Anthony Gruppuso-USA TODAY Sports
In terms of playoff elimination the Islanders have been hovering around the rim of the precipice for some time. To use an old adage, the fat lady hasn’t sung yet, but she’s tuning up. Even still, the playoffs are not the only factor to consider when looking at the NHL season.
Strictly speaking, with 25 games remaining in the 2013-14 season, the Islanders could reach 100 points on the season. The current Eastern Conference leaders, the Pittsburgh Penguins, have 78 to date. Obviously, every team above the Isles in the standings will continue to gather points as the season progresses. With their current deficit of ten points to the closest playoff position, the trick is to earn points at a rate which exceeds that of at least some of those above them in the standings.
At this point even the most diehard believers would concede the likelihood of overtaking the pack and sliding into a playoff position is fading with every passing day. Losing three straight games last week, all of which were against Eastern conference teams and two of which were against divisional rival New York Rangers, served to drive this point home. Coupled with this the team is forced to deal with the possibility that one of their top scoring wingers, Thomas Vanek, may be opting out of the team’s long-term plans. Most would be forced to agree things are looking pretty bleak for the Isles at the present time.
Is the season over, as some would suggest? No, of course it isn’t; as stated above, there are 25 games left to go. Are the playoffs off the table at this point? Maybe perched on the edge of the table, tilting somewhat, but not off just yet. Is the season a complete waste of time if the playoffs are missed? That seems to depend to some extent on who you ask. It certainly would be nice to see the team make a huge push and qualify for the post season, but will failure to do so make the entire season a waste of time? To some the answer probably is yes. Consider, though, the fact that a week from now captain John Tavares will be on the ice in Russia, helping his nation’s team defend their Olympic title. Based on many of the selections – not to mention many of those declined – on both North American teams, the players were selected or not based on their regular season performances to that point. So it’s fair to say the regular season counts for that much.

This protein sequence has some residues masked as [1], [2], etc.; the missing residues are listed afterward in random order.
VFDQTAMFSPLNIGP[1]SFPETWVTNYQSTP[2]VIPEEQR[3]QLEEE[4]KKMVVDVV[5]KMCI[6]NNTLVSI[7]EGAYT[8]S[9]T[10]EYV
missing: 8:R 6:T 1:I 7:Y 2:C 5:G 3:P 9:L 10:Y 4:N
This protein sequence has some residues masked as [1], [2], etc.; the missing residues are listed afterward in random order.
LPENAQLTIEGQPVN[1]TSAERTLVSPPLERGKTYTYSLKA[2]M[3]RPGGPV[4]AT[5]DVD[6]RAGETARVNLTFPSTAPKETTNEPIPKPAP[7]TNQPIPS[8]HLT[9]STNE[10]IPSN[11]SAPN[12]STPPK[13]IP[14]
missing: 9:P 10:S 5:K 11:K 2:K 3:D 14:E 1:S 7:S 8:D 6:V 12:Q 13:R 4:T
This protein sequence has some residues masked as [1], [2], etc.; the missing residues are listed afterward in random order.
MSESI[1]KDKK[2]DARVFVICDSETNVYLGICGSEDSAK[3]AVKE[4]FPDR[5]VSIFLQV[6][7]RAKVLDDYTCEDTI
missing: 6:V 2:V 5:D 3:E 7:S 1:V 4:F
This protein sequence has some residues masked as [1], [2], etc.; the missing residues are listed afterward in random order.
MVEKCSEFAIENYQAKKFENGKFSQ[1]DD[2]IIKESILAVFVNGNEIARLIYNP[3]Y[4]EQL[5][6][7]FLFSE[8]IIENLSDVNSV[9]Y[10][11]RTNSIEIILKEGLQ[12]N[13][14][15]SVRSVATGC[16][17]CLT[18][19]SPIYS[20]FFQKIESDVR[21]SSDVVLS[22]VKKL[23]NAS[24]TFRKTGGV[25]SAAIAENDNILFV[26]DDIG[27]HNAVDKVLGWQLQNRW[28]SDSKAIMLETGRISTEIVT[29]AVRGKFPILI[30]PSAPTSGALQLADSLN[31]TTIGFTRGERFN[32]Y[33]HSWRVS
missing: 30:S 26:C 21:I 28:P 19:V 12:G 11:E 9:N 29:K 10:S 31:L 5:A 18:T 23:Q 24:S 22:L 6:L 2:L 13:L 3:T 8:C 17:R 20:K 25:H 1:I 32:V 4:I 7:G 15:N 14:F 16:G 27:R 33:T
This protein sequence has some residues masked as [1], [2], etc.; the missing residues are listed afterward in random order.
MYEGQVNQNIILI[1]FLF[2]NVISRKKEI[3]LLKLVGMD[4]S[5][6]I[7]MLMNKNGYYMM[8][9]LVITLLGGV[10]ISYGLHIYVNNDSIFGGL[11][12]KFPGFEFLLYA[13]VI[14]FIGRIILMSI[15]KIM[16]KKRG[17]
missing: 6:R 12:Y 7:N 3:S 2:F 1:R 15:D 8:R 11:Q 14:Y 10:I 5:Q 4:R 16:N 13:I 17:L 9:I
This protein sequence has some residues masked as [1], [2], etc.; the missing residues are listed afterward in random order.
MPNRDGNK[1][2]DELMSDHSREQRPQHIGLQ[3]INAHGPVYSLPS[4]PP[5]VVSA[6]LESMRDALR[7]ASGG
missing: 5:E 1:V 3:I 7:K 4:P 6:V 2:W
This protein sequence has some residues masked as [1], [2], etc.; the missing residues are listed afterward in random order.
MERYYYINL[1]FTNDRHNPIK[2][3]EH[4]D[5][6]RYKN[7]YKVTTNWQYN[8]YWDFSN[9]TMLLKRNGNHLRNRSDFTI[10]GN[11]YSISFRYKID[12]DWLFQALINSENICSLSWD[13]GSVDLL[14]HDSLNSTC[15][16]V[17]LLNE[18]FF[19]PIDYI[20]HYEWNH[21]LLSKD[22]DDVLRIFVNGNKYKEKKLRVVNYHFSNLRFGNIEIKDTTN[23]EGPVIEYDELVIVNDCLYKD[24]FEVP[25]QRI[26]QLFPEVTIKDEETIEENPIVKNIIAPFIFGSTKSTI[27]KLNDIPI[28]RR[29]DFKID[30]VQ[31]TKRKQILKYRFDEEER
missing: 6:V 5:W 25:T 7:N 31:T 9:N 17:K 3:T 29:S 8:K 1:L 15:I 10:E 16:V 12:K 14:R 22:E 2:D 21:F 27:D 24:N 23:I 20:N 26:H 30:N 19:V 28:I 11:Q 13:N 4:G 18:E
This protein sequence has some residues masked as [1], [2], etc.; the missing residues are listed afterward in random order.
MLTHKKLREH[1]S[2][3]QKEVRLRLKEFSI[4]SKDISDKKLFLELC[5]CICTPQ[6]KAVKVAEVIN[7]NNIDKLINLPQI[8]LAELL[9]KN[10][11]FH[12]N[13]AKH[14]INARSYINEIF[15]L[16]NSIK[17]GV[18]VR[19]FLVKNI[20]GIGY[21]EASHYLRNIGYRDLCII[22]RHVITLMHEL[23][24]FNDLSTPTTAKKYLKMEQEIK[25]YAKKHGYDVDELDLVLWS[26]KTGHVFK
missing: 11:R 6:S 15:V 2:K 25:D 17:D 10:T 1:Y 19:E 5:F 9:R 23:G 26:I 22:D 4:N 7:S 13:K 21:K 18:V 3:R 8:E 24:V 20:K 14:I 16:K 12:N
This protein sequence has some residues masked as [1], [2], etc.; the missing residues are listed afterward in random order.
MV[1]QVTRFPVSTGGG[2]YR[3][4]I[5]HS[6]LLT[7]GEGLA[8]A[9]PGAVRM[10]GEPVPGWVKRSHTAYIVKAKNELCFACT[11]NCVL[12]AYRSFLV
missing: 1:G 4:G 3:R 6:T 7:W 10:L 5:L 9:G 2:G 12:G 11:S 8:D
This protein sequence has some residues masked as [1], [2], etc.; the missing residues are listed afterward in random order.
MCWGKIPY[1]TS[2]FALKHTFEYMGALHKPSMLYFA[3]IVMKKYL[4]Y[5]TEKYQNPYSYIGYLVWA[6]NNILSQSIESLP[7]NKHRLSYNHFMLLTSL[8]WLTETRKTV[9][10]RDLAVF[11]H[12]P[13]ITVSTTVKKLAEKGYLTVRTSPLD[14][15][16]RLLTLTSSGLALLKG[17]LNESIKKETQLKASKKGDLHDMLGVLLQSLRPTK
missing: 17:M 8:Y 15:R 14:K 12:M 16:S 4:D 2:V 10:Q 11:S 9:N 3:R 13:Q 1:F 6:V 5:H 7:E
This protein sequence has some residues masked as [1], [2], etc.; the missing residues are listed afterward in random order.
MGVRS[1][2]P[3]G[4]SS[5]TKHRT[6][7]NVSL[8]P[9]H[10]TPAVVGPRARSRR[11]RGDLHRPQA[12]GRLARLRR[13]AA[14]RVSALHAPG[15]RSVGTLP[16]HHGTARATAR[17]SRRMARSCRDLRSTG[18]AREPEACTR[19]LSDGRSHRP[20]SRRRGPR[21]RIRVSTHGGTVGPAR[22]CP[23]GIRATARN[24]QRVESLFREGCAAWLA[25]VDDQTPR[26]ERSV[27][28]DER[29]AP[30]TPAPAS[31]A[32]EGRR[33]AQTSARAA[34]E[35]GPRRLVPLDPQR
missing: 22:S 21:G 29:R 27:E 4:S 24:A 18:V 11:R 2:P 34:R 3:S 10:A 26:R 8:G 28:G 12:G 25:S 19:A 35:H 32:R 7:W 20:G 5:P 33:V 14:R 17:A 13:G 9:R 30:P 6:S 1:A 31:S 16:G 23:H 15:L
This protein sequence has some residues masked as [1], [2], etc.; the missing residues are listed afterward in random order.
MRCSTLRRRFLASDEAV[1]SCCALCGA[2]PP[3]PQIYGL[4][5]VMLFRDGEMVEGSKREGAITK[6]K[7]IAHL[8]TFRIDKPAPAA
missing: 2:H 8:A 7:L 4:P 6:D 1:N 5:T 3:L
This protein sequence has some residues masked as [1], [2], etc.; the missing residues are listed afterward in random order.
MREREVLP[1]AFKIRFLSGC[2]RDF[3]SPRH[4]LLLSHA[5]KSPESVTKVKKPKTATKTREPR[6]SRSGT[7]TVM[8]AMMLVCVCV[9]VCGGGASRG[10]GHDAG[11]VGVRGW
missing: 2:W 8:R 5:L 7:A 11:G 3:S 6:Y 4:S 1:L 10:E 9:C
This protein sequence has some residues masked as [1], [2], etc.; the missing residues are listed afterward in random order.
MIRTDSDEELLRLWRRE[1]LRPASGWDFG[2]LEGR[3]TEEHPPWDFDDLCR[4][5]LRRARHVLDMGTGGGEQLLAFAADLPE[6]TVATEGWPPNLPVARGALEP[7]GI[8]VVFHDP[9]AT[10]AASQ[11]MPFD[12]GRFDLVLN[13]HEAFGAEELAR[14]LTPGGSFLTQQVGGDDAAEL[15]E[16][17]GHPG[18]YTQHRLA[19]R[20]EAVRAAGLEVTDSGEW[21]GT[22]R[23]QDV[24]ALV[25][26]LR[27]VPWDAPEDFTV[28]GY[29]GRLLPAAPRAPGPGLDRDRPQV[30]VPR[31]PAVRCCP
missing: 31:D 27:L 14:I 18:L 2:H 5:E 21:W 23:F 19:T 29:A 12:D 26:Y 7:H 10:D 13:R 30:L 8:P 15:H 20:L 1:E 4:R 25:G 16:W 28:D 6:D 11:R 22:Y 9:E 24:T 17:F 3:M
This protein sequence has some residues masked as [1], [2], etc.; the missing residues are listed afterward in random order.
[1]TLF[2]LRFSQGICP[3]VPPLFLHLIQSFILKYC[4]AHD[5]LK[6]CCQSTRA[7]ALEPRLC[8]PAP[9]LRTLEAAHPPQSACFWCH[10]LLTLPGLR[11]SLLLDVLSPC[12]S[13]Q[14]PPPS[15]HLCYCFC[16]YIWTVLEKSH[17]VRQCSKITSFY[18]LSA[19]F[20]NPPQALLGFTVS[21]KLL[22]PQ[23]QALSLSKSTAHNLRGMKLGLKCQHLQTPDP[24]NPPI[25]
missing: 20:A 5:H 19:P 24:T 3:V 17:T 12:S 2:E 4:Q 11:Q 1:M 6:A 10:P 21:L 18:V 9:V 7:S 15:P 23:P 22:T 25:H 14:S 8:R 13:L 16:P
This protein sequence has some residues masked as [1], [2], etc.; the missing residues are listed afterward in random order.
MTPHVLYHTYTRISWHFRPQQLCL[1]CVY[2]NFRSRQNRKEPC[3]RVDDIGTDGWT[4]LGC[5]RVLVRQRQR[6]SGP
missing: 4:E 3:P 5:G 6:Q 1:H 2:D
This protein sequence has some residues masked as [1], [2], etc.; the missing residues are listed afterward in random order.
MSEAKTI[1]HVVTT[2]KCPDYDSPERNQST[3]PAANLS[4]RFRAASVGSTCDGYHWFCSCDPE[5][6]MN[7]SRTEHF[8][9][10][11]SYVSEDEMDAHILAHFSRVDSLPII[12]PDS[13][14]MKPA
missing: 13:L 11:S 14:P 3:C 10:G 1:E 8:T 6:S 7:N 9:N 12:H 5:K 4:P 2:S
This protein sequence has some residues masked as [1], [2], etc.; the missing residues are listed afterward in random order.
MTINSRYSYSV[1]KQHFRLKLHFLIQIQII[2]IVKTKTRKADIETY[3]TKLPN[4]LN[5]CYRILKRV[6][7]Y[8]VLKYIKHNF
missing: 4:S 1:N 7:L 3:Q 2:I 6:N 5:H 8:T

What about individual awards? Tavares was a Hart Trophy finalist last season and by all indications is a favorite to duplicate this year. That has little to do with the team’s final standings or their playoff position. Almost all of the individual player awards are based on regular season performances, in fact. Or how about watching great rookie performances from such players as Brock Nelson, Matt Donovan and Calvin de Haan? The anticipation of watching these great youngsters develop in the years to come has got to count for something.
From a more practical standpoint, for several years the impression I’ve gotten is that the Islanders’ playoff hopes have been dashed almost form opening night each season for several years. If the playoffs were all that mattered, then surely Twitter wouldn’t be afire with so many people watching the team’s fortunes daily as closely as they do. Even though the Coliseum is far from a sellout each night, it sure seems as though the Isles have a large following. Judging by the heated reactions to each loss – indeed, each perceived poor play – one is left to assume the regular season matters an awful lot.
Facetiousness aside, of course the regular season matters. The night in, night out battles; watching the lineup changes on game day; the armchair experts deciding which line combinations would work the best; the #Isles world proclaiming who’s to thank after a win, and who to blame after a loss. It’s an 82-game grind filled with emotional ups and downs that, give or take a disgruntled fan or two, the same group of people watch annually with the same amount of fervor and passion.
As a journalist I don’t have all the answers (some might argue I don’t have any of them). At the heart of it all I’m a fan, just like each person reading this. As I approach my fortieth season following the blue and orange I have known my share of joys and disappointments. Even after all that time, I don’t have the answers to the ills that plague our team. But I do know this: whether I’m happy or upset with the team; whether I follow them all season or start tuning in only if a playoff berth is assured; whether I choose to focus on the positives and enjoy the team for what it is, or dwell on the negatives and be miserable all year; the New York Islanders are going to perform exactly the same way. Kind of makes sense to be happy and enjoy the ride, doesn’t it?